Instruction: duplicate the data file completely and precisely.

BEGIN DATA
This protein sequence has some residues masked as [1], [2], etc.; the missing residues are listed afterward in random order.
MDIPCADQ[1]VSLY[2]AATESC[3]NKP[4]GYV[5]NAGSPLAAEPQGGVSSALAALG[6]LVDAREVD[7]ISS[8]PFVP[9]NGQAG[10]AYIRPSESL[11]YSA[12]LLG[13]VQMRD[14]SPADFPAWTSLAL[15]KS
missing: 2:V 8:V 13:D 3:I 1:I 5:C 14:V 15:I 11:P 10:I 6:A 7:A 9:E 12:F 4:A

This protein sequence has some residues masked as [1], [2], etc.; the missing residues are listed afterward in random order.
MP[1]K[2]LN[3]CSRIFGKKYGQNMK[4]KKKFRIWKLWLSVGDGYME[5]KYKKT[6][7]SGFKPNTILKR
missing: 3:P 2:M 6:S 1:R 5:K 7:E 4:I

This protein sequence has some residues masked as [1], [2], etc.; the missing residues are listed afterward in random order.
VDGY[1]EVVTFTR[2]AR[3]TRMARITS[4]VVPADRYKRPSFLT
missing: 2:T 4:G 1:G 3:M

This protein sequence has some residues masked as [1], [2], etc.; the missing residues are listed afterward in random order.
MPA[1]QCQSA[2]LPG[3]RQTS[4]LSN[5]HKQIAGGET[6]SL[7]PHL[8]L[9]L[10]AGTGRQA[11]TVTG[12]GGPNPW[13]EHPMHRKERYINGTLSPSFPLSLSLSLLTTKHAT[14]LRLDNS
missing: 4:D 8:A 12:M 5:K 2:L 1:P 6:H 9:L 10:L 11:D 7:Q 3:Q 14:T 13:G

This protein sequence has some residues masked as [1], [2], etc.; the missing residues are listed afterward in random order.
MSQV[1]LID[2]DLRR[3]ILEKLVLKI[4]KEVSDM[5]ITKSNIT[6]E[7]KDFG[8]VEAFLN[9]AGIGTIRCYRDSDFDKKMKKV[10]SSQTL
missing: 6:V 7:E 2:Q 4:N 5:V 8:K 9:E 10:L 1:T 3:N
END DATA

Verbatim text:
This protein sequence has some residues masked as [1], [2], etc.; the missing residues are listed afterward in random order.
MDIPCADQ[1]VSLY[2]AATESC[3]NKP[4]GYV[5]NAGSPLAAEPQGGVSSALAALG[6]LVDAREVD[7]ISS[8]PFVP[9]NGQAG[10]AYIRPSESL[11]YSA[12]LLG[13]VQMRD[14]SPADFPAWTSLAL[15]KS
missing: 2:V 8:V 13:D 3:I 1:I 5:C 14:V 15:I 11:P 10:I 6:A 7:A 9:E 12:F 4:A

This protein sequence has some residues masked as [1], [2], etc.; the missing residues are listed afterward in random order.
MP[1]K[2]LN[3]CSRIFGKKYGQNMK[4]KKKFRIWKLWLSVGDGYME[5]KYKKT[6][7]SGFKPNTILKR
missing: 3:P 2:M 6:S 1:R 5:K 7:E 4:I

This protein sequence has some residues masked as [1], [2], etc.; the missing residues are listed afterward in random order.
VDGY[1]EVVTFTR[2]AR[3]TRMARITS[4]VVPADRYKRPSFLT
missing: 2:T 4:G 1:G 3:M

This protein sequence has some residues masked as [1], [2], etc.; the missing residues are listed afterward in random order.
MPA[1]QCQSA[2]LPG[3]RQTS[4]LSN[5]HKQIAGGET[6]SL[7]PHL[8]L[9]L[10]AGTGRQA[11]TVTG[12]GGPNPW[13]EHPMHRKERYINGTLSPSFPLSLSLSLLTTKHAT[14]LRLDNS
missing: 4:D 8:A 12:M 5:K 2:L 1:P 6:H 9:L 10:L 11:D 7:Q 3:Q 14:T 13:G

This protein sequence has some residues masked as [1], [2], etc.; the missing residues are listed afterward in random order.
MSQV[1]LID[2]DLRR[3]ILEKLVLKI[4]KEVSDM[5]ITKSNIT[6]E[7]KDFG[8]VEAFLN[9]AGIGTIRCYRDSDFDKKMKKV[10]SSQTL
missing: 6:V 7:E 2:Q 4:N 5:V 8:K 9:E 10:L 1:T 3:N